SWP special conference: Apparatus uses fair means and foul
Peter Manson asks what can still be saved from the SWP
As everyone had expected, the Socialist Workers Party central committee won hands down at the March 10 special conference in London. The next day, dozens of oppositionists announced their resignation.
The CC had itself called the conference following the rank-and-file rebellion over the SWP’s handling of rape allegations against ‘comrade Delta’ in the weeks following the January 4-6 annual conference and had done everything in its power, using fair means and foul, to ensure a large majority for itself. In the event, every vote was won by a margin of around three to one.
According to the internal Party Notes, “the central committee main motion was backed by 77% of delegates (483 for, 133 against, 13 abstentions) and another motion amending the constitution was also passed overwhelmingly” (March 11). The first restated the CC position that everything about the Delta case had been handled correctly and deprecated the ‘factionalising’ that had been going on over the question. It demanded that “all factions and ‘platforms’ disband immediately after the conclusion of this conference and instructs party members involved in producing blogs on internal debates such as the International Socialism site to take them down immediately after the conclusion of this conference”.
The motion amending the constitution was aimed at closing the loophole which enabled the opposition to organise after the regular January conference, by specifying that a faction may only be formed “during a pre-conference period”. It also laid down a 28-day maximum period for the receipt of branch motions demanding a special conference. A special conference can be called if 20% of branches demand it - but only if they get their act together and all do so simultaneously. And, of course, if rank-and-file branches actually communicate with each other to try and coordinate this, they will undoubtedly be guilty of factionalising! Ah well.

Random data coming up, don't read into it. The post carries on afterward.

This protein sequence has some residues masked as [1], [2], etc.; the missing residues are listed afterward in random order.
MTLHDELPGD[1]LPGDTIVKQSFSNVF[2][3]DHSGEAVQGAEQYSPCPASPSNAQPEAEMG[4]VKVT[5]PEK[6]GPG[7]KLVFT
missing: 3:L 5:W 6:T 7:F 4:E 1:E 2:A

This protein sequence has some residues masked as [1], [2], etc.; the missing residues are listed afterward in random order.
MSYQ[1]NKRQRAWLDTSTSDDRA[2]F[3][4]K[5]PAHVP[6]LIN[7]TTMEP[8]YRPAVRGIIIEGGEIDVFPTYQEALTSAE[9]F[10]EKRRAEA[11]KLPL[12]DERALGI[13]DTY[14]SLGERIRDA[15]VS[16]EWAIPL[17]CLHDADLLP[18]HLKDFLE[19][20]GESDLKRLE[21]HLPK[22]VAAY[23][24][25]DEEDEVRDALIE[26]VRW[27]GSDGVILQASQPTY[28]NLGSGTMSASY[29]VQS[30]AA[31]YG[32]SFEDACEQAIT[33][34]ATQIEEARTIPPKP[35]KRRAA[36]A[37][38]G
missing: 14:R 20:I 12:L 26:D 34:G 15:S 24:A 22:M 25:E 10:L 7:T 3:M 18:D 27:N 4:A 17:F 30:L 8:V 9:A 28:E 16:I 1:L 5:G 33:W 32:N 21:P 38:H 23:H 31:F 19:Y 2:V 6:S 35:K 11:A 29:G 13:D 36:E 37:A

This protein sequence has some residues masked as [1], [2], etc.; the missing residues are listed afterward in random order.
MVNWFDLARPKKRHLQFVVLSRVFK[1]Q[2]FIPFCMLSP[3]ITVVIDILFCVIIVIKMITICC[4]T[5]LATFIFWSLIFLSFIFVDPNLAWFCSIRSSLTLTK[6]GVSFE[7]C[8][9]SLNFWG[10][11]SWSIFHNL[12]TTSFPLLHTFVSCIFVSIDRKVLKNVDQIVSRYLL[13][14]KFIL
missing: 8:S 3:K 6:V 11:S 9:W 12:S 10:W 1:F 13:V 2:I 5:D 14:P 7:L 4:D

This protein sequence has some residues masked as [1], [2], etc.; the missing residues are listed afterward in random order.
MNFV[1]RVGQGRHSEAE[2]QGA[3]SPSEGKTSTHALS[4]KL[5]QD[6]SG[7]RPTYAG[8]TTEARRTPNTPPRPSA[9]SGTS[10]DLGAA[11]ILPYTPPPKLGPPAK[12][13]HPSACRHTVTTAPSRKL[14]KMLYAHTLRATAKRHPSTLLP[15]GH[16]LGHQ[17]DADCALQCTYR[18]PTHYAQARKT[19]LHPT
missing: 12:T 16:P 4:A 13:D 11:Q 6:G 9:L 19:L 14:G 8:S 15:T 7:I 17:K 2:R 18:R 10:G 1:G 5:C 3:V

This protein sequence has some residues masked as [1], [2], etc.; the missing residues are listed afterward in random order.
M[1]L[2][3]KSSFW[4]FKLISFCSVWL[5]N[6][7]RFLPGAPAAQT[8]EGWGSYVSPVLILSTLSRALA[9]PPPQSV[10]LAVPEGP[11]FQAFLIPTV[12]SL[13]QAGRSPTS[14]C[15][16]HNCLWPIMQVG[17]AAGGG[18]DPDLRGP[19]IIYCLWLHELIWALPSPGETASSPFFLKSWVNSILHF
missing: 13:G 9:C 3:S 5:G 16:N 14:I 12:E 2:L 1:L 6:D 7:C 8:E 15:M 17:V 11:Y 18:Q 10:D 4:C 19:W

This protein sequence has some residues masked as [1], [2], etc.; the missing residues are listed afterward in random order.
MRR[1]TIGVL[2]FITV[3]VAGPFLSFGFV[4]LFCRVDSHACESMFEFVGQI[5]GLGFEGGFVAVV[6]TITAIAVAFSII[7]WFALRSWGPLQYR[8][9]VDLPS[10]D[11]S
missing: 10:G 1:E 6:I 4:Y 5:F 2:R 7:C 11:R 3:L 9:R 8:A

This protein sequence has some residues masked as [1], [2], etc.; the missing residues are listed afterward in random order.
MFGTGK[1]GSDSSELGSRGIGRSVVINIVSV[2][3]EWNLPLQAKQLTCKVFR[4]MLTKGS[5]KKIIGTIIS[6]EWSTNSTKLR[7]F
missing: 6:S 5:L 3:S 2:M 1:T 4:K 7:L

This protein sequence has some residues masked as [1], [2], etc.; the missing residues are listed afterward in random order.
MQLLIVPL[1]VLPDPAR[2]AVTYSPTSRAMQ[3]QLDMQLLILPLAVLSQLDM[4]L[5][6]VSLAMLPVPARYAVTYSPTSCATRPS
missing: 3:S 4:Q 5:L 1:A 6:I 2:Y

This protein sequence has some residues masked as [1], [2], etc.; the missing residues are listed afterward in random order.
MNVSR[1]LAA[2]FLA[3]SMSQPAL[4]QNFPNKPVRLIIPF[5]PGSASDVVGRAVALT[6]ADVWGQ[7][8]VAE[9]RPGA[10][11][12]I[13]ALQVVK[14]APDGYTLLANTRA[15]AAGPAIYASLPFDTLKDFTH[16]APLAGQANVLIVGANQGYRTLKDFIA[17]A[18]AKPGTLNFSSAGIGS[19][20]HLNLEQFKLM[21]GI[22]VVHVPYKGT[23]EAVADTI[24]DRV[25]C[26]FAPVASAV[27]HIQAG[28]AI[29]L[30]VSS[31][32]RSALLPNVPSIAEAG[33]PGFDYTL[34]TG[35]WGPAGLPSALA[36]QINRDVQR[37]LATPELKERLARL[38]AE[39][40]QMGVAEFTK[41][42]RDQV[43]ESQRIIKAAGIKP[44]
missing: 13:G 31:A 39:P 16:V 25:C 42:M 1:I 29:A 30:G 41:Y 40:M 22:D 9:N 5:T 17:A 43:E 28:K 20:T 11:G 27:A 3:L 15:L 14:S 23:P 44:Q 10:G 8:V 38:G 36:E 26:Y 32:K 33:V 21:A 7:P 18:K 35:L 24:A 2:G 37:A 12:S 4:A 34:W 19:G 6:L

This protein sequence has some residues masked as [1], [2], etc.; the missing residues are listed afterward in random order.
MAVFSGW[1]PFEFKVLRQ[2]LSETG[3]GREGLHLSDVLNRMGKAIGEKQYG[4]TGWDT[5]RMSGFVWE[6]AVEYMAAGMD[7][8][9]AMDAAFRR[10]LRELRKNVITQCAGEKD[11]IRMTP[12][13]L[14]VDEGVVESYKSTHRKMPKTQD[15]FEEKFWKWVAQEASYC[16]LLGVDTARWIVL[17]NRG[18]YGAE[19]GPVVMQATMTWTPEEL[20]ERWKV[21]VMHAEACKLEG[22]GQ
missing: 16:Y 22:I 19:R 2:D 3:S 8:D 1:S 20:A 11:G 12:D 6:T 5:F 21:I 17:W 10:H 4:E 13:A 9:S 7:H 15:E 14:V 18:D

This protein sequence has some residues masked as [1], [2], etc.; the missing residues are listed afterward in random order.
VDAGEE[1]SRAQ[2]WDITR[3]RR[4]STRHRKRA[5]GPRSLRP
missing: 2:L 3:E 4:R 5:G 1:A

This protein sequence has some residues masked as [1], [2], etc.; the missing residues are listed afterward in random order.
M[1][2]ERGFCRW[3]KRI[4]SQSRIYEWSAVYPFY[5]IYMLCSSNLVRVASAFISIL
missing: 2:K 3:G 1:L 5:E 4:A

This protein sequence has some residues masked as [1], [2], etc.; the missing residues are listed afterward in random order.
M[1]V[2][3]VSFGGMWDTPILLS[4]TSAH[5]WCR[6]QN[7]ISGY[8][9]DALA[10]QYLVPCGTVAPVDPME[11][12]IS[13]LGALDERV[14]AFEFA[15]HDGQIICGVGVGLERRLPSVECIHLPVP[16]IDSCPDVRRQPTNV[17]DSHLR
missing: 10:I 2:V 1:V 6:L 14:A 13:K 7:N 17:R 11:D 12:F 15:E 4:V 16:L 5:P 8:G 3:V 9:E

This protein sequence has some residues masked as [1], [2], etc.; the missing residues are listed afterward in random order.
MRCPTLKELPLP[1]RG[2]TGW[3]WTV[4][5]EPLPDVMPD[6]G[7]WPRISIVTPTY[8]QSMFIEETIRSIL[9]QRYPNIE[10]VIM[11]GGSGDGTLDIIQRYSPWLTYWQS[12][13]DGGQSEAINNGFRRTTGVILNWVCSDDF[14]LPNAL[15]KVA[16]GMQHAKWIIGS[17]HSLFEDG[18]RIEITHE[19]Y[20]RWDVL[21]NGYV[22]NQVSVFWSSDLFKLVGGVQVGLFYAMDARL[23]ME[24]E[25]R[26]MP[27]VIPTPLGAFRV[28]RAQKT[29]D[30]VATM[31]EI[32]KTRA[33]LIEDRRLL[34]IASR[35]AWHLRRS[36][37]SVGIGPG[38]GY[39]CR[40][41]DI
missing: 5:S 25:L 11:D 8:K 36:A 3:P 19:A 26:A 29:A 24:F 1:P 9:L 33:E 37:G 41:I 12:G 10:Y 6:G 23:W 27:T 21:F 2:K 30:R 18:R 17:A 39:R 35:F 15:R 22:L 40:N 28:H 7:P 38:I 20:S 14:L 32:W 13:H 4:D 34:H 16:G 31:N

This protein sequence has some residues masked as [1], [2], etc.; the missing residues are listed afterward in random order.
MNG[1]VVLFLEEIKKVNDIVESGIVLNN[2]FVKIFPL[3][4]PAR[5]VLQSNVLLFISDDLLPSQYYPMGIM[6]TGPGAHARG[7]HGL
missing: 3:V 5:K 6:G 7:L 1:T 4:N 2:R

Party Notes states: “Over 1,000 comrades took part in the aggregates which elected the delegates to conference”. This adds to the picture allowing us to estimate the true size of the SWP membership. The officially recognised In Defence of Our Party (IDOP) faction had recruited over 500 supporters, while more than 600 signed a statement in support of the CC. No doubt a few hundred others stood back from the battle, but I am sure readers will agree that the overall total comes nowhere near the SWP’s claimed “registered membership” of more than 7,000. The organisation clearly had under 2,000 members.
But now a sizable chunk, organised by the International Socialism blog around Richard Seymour and China Miéville, have called it a day. As I write, 98 comrades have signed the open resignation letter. They state that “the SWP leadership has done everything it can to silence members’ genuine concerns”, including:
- Expelling four comrades for discussing concerns about how the rape allegation was handled
- Gerrymandering and abusing bureaucratic measures in conference, aggregates and district meetings
- Sitting back whilst central committee supporters have bullied the complainants, their supporters and any member of the opposition.
The declaration concludes: “We are not prepared to accept or abide by the decisions of the special conference. The conference is a bureaucratic victory which will only lead to the demise of the SWP.”1 The comrades have set up a new International Socialist Network, which is also open to those who have chosen to remain SWP members.
For its part, the leadership acts as though it has just got over a little local difficulty - there is not a hint of the crisis that has wracked the organisation in national secretary Charlie Kimber’s 600-word report in Socialist Worker (March 16). Nor does the CC express any regret about any aspect of its behaviour, including its handling of the ‘comrade Delta’ affair.